It may sound like a strange question, but when it comes to coaching, this is something I think about often…
…helping athletes “be more confident.”
On its own, telling an athlete to be more confident is not going to magically flick a switch which will make them immediately feel competent enough to perform skills they previously struggled with.
As a form of feedback, “be more confident” is useless! Outlined below, I’ll give some coaching advice to remedy this.
Tackling a Lack of Self-Belief
By definition, confidence (or self-confidence in this case) is ‘belief in oneself and one’s powers or abilities.’ Ask an athlete to perform a skill they lack self-belief in, and their chances of performing it with ‘confidence’ are limited.
Could confidence be something someone could fake? Could it be something they can simply ‘switch on’ when asked?
Feedback to your athletes would need to be more appropriately communicated. For instance, “be more aggressive.” Aggression is something an athlete can consciously adjust, be it performing harder, faster or just with more conviction. You could say that aggression can be interpreted as a by-product of confidence.
Coaching That Develops and Nurtures
Confidence is something that develops over time, and when coupled with careful nurturing on your part, comes through a gradual progression of skill development and a positive training environment.
Of course, there are other factors that can influence levels of confidence in an athlete when performing a particular skill. These include environment, equipment, mood, warm-up techniques, your expectations and attitude as a coach, and your relationship with the student.
Your job as a coach is to build an environment that helps breed and nurture confidence, raising an athletes’ self-esteem and psychological stability.
Building Confident Kids
I asked professional stuntman, Richard Dwyer, for his view of ‘building confident kids,’ – a motto he employs in his company, Flair Gymnastics:
“Being a confident person is your God-given right and without confidence, you will certainly NOT be performing, achieving or living, loving or being your best in life.”
There are many opinions and definitions of what confidence is, so to keep things simple and for clarity of the word ‘confidence’ in this coaching advice article, when I use the word confidence I mean;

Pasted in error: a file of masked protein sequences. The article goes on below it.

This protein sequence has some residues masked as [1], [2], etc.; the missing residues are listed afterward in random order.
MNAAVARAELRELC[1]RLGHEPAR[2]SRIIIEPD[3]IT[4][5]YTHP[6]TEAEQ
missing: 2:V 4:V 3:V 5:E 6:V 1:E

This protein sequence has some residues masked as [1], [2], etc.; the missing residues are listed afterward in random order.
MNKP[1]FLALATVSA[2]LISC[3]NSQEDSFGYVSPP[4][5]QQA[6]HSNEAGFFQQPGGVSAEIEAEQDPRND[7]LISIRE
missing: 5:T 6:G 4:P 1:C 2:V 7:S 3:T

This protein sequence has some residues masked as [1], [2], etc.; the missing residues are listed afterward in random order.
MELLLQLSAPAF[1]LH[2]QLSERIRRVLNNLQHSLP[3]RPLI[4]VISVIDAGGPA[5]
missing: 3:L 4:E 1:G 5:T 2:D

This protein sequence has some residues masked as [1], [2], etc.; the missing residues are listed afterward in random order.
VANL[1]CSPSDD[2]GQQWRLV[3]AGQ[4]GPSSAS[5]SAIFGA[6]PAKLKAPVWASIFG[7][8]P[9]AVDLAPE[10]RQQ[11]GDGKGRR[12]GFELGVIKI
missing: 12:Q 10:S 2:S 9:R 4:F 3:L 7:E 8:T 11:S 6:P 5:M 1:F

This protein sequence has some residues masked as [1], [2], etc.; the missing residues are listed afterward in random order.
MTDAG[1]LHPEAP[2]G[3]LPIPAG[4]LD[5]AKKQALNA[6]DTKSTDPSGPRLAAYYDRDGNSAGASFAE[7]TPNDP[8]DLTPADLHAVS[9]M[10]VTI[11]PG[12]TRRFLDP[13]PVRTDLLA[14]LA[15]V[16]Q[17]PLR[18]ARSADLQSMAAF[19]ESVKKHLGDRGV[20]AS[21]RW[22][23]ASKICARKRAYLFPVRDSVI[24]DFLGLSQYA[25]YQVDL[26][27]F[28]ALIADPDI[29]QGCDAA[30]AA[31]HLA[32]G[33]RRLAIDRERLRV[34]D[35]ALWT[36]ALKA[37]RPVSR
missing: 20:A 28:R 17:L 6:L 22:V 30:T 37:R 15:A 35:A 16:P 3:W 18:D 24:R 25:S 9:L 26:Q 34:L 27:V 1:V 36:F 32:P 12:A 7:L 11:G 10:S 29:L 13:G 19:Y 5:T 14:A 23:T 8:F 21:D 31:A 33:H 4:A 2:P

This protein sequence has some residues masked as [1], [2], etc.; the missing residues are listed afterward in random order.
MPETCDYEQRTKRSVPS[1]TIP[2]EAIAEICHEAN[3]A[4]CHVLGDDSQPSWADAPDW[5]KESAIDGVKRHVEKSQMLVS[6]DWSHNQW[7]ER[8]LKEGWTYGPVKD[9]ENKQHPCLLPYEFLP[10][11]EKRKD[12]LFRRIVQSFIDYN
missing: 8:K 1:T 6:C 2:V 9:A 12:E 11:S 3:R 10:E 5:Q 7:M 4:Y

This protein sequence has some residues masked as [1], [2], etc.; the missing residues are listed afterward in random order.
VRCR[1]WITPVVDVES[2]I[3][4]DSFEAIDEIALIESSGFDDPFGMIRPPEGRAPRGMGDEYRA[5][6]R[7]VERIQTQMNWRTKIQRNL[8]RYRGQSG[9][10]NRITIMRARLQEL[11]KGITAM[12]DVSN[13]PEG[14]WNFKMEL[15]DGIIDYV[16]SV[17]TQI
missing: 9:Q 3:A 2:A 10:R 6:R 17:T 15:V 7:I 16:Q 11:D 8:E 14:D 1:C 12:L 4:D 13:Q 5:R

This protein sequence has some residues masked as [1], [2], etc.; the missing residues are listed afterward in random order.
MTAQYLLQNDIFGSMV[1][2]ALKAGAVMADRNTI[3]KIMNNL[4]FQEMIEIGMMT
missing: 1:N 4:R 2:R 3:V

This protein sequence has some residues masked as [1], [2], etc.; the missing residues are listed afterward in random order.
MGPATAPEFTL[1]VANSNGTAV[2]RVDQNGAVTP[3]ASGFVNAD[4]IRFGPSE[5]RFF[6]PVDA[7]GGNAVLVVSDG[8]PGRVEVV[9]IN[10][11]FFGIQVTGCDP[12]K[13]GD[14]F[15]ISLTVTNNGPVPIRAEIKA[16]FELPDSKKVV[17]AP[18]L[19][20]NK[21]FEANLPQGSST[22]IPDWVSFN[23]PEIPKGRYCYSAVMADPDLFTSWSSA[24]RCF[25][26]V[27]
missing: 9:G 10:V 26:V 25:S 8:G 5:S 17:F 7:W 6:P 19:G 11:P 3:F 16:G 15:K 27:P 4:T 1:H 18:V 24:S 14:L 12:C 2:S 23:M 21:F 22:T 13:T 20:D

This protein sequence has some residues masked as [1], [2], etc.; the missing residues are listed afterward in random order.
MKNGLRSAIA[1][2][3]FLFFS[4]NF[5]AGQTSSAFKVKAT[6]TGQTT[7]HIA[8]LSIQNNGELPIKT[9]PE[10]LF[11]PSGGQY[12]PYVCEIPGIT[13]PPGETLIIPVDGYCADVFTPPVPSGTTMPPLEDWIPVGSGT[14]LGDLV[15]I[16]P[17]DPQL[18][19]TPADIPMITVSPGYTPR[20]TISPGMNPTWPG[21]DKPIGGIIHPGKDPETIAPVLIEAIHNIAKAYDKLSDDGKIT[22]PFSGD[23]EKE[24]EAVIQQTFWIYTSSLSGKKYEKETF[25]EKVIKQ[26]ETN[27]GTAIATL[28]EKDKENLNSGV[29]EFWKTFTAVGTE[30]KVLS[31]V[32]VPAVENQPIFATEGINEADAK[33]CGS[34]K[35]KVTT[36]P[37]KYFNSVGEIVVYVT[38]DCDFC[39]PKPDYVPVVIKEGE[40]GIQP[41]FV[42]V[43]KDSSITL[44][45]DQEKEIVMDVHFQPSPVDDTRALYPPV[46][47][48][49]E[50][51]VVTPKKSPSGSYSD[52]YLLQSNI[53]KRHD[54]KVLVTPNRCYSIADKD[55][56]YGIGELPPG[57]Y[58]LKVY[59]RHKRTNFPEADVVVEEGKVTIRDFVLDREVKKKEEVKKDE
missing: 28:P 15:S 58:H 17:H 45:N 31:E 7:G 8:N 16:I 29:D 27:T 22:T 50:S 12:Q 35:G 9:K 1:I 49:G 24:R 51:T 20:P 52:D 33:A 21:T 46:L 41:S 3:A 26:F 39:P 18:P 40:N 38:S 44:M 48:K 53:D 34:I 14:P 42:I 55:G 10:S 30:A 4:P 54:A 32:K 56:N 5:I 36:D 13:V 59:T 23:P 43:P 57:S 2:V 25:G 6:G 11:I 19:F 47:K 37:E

‘Complete and total belief in yourself and in your own powers and abilities’
“Confidence truly is a state of mind”, Richard goes on to say – “When someone is in a position of authority, as a child you take their words as ‘gospel,’ believing them to be speaking the complete truth. These words can powerfully flatten that inner confidence that you were born with, so we end up having our minds poorly programmed.
Sports where goal setting and reinforcement of positive behaviours are rewarded and celebrated breeds a confident self. Correctly trained sports coaches who OWN their minds and love passing on their knowledge to others are trained to use confidence as a tool to help achieve goals and this becomes a positive feedback loop in the brain leading to more and more confidence and more and more goals being achieved as a result.”
It comes as no surprise then that as coaches, our role is crucial for the development of a student’s confidence. I asked Richard for his view on what it is that prevents people feeling confident when it comes to performance:
“The one and only ‘thing’ that stops us from choosing to feel confident is the same thing that stops us from doing anything in our lives – Fear.
In summary, fear is a thought about a future event that may or may not happen
It’s our mind working out the worst possible scenario of what the future looks like and then our minds meditating on (going over and over and over) that negative thought or event, that is actually unlikely to happen.”
So how do we grow, build and cement our confidence? What would be your coaching advice I asked Richard …
“I believe the answer to this is simple, but it takes consistent practice – by achieving goals. And to go for our goal we must first eliminate fear and see failure as feedback.
Here is my simple confidence formula; Confidence is a MASSIVE contributor to happiness because progress = happiness.
Confidence is a by-product of achieving goals so you MUST first be able to overcome fear if you are to gain true inner confidence.”
Richard’s advice is truly valuable, especially when you consider how he himself has confronted fear as a high-level athlete, professional stuntman and now a businessman.
Next time you give feedback to an athlete to ‘be more confident,’ think about how they can apply that feedback. More often than not, feedback needs to be more constructive and be part of a wider, smarter training plan, which will build confidence more organically.
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Coaching Advice Article by Nick Ruddock, Pay Subs Online’s resident Coaching Expert and Consultant.